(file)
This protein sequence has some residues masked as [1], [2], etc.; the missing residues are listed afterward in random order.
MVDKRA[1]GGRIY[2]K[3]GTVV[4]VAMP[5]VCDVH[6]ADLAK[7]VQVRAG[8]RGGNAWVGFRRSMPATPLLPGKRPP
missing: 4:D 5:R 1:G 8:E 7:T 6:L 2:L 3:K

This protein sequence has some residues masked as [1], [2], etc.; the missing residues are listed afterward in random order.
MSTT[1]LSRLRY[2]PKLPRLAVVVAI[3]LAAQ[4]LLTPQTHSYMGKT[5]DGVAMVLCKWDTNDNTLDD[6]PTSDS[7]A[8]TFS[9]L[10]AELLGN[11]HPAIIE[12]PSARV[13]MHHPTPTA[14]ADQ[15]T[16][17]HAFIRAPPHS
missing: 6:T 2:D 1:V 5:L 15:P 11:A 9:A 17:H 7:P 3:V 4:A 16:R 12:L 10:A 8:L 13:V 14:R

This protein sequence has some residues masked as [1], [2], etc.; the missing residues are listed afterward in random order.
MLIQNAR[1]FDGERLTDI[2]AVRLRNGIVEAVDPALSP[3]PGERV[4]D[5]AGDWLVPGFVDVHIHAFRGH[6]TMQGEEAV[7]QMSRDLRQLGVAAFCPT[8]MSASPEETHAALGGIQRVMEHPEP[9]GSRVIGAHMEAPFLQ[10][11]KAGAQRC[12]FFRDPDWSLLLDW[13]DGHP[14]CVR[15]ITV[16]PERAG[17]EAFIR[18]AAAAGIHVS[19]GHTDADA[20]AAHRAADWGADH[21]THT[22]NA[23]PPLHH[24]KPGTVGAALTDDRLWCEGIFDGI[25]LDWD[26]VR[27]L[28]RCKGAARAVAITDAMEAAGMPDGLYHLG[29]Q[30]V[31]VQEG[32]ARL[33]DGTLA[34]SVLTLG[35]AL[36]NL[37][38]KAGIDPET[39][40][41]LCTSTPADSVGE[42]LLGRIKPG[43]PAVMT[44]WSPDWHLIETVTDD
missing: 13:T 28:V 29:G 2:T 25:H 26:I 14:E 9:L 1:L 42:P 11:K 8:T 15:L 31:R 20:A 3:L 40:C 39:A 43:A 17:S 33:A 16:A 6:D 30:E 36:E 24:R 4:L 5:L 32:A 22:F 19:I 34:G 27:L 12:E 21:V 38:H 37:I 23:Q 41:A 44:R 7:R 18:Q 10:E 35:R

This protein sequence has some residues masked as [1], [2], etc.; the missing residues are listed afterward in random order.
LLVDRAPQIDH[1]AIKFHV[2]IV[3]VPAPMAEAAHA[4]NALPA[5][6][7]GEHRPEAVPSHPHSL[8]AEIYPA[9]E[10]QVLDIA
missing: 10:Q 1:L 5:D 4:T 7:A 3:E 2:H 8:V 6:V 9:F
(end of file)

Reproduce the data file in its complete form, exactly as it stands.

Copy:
This protein sequence has some residues masked as [1], [2], etc.; the missing residues are listed afterward in random order.
MVDKRA[1]GGRIY[2]K[3]GTVV[4]VAMP[5]VCDVH[6]ADLAK[7]VQVRAG[8]RGGNAWVGFRRSMPATPLLPGKRPP
missing: 4:D 5:R 1:G 8:E 7:T 6:L 2:L 3:K

This protein sequence has some residues masked as [1], [2], etc.; the missing residues are listed afterward in random order.
MSTT[1]LSRLRY[2]PKLPRLAVVVAI[3]LAAQ[4]LLTPQTHSYMGKT[5]DGVAMVLCKWDTNDNTLDD[6]PTSDS[7]A[8]TFS[9]L[10]AELLGN[11]HPAIIE[12]PSARV[13]MHHPTPTA[14]ADQ[15]T[16][17]HAFIRAPPHS
missing: 6:T 2:D 1:V 5:L 15:P 11:A 9:A 17:H 7:P 3:V 4:A 16:R 12:L 10:A 8:L 13:V 14:R

This protein sequence has some residues masked as [1], [2], etc.; the missing residues are listed afterward in random order.
MLIQNAR[1]FDGERLTDI[2]AVRLRNGIVEAVDPALSP[3]PGERV[4]D[5]AGDWLVPGFVDVHIHAFRGH[6]TMQGEEAV[7]QMSRDLRQLGVAAFCPT[8]MSASPEETHAALGGIQRVMEHPEP[9]GSRVIGAHMEAPFLQ[10][11]KAGAQRC[12]FFRDPDWSLLLDW[13]DGHP[14]CVR[15]ITV[16]PERAG[17]EAFIR[18]AAAAGIHVS[19]GHTDADA[20]AAHRAADWGADH[21]THT[22]NA[23]PPLHH[24]KPGTVGAALTDDRLWCEGIFDGI[25]LDWD[26]VR[27]L[28]RCKGAARAVAITDAMEAAGMPDGLYHLG[29]Q[30]V[31]VQEG[32]ARL[33]DGTLA[34]SVLTLG[35]AL[36]NL[37][38]KAGIDPET[39][40][41]LCTSTPADSVGE[42]LLGRIKPG[43]PAVMT[44]WSPDWHLIETVTDD
missing: 13:T 28:V 29:G 2:T 25:H 26:I 14:E 9:L 1:L 42:P 11:K 8:T 15:L 31:R 20:A 3:L 40:C 39:A 43:A 17:S 33:A 16:A 6:D 30:E 36:E 24:R 4:L 5:L 32:A 22:F 19:I 34:G 27:L 12:E 21:V 38:H 37:I 23:Q 41:A 44:R 7:R 18:Q 10:E 35:R

This protein sequence has some residues masked as [1], [2], etc.; the missing residues are listed afterward in random order.
LLVDRAPQIDH[1]AIKFHV[2]IV[3]VPAPMAEAAHA[4]NALPA[5][6][7]GEHRPEAVPSHPHSL[8]AEIYPA[9]E[10]QVLDIA
missing: 10:Q 1:L 5:D 4:T 7:A 3:E 2:H 8:V 6:V 9:F